Paris A cross-industry debate over the next-generation high-definition optical-disk format turned uglier, perhaps irreparably so, last week after Microsoft and Intel publicly backed the HD-DVD standard over its Blu-ray rival.
Moving beyond the turf war talk of whether PCs or consumer electronics will rule the digital living room, the HD-DVD vs. Blu-ray battle is focusing more on which device or whose technology is best positioned to deliver high-definition video throughout the home. The stakes have grown bigger, since any of the devices including packaged media like Blu-ray or HD-DVD disks, digital recording systems, media PC centers, digital TV broadcast receivers, broadband IPTV set-tops, next-generation game consoles and even digital camcorders can be combined or integrated in almost infinite variety.
The dispute threatens to bifurcate the computer industry. PC makers Dell, HP and Apple Computer are aligned in the Blu-ray camp while PC parts suppliers Microsoft, Intel, Toshiba and NEC are backing HD DVD.
The battle could even play out in the courts. Maureen Weber, general manager of HP's personal storage business, warned of "legal implications, if Microsoft is using its dominance in the operating system market virtually a monopoly to play favorites and hurt the competition."
Many believe Microsoft Corp. stands to gain the most from siding with HD DVD. Microsoft has already succeeded in promoting its proprietary video codec now SMPTE's VC-1 into both of the next-generation optical disk formats. By wrapping the HD DVD camp around its finger, Microsoft advances its presence in the consumer market, not only with its content protection scheme but also the interactive software layer for HD DVD.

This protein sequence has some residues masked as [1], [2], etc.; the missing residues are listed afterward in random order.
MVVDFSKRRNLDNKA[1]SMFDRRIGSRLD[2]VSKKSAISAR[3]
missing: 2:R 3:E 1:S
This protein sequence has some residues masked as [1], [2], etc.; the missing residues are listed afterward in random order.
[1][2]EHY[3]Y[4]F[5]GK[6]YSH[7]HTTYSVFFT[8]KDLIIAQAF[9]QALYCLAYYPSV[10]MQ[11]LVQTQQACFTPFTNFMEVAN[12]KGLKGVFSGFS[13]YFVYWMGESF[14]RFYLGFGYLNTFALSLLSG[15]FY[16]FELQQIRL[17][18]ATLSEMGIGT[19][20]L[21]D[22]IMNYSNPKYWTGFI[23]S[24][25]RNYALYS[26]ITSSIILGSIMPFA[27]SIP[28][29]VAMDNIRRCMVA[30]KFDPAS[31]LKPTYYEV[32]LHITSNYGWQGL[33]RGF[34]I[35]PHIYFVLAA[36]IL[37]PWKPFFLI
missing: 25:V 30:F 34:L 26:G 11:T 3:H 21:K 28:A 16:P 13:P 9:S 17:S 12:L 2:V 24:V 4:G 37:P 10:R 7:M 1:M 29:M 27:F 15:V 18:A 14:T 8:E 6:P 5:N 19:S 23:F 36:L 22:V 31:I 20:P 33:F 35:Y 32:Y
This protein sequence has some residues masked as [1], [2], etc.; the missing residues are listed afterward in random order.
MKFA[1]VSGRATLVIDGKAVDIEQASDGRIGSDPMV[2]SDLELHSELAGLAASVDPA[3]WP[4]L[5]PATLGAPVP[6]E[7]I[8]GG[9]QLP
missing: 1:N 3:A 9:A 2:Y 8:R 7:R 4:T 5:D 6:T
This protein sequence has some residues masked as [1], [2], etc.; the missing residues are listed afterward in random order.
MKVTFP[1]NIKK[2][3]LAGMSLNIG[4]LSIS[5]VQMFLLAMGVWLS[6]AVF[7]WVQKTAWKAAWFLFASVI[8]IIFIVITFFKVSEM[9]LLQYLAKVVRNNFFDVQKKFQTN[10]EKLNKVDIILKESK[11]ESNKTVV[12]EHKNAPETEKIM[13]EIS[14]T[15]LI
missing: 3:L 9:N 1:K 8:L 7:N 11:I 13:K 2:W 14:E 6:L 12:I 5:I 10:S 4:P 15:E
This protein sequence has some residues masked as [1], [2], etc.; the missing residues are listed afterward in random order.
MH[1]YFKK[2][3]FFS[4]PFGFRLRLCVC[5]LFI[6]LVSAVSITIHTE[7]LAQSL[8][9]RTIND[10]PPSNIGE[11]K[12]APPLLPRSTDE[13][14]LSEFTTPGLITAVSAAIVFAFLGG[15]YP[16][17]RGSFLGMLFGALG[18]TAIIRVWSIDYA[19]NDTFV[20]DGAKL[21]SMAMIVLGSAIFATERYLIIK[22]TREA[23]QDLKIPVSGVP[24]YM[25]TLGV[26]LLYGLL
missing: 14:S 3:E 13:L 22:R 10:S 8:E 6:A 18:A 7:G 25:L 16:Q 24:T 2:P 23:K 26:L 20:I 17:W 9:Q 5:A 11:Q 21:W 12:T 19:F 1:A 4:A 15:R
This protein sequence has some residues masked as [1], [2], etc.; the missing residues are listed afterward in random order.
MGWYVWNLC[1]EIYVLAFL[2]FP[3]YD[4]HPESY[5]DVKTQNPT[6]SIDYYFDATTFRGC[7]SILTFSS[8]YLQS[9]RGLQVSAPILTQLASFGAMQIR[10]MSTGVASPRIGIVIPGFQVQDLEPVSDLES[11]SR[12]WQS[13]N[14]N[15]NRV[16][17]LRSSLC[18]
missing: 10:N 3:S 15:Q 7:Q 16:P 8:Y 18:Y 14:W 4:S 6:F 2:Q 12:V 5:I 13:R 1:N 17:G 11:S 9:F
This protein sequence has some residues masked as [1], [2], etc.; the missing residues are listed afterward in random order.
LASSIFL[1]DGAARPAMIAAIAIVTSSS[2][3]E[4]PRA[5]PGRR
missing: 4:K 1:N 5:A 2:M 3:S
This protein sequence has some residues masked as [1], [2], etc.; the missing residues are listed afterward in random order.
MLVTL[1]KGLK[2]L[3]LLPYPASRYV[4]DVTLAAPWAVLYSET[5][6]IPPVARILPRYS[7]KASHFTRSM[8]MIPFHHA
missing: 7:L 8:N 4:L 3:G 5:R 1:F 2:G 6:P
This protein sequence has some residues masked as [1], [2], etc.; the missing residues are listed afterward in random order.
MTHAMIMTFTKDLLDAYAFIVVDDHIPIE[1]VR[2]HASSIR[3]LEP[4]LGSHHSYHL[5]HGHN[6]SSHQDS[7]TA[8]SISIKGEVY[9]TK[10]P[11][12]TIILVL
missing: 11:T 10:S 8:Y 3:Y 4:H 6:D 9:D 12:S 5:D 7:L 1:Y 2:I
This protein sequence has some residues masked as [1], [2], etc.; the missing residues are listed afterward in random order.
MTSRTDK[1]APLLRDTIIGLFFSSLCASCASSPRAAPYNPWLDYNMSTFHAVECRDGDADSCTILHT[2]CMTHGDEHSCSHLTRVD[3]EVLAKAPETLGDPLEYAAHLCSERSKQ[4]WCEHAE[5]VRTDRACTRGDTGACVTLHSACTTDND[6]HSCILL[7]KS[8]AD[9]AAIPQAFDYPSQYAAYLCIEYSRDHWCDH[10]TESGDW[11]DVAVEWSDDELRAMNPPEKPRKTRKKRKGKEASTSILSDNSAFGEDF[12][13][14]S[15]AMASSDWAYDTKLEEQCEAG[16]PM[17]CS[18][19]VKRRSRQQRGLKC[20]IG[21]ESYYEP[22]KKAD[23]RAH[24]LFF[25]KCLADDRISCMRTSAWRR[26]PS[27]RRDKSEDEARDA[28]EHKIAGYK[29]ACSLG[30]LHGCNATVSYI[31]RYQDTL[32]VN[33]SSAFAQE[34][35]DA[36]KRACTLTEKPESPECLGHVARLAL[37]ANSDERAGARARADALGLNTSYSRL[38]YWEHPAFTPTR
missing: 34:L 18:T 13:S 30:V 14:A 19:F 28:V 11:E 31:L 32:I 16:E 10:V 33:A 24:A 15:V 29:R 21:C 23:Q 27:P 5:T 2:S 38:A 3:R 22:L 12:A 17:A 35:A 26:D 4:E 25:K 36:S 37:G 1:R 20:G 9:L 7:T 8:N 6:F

And that would be "unacceptable to HP," said Weber. "We are hoping Microsoft will support both Blu-ray and HD DVD."
But the two camps are so badly polarized they appear unable to unify the formats. And while recent developments may have unfolded publicly, a fiercer fight could be under way privately as the rivals seek to recruit more studios into their ranks.
After all, many analysts agree, dominance will be decided by which content providers support and release the most attractive titles. Today, the match appears dead-even, with Blu-ray having signed up Sony/Columbia, Tri-Star, Disney, MGM and Fox, while HD-DVD has Paramount, New Line, Universal and Warner Bros.
Ben Keen, chief analyst at market research firm Screen Digest (London), said, "My view is that this [Microsoft-Intel move] is an eleventh-hour attempt to put pressure on the studios that have already 'voted' for Blu-ray and those in the HD DVD camp who were about to 'blink.' "
He noted "the highly significant omission of Warner from the press release" that Microsoft and Intel put out last week. The implication Keen draws is that Warner which has been in the HD DVD group might have been the studio most likely to "blink." Keen described the joint announcement as "pretty much the last card that the HD DVD camp can play."
"But," he added, "it's a good one."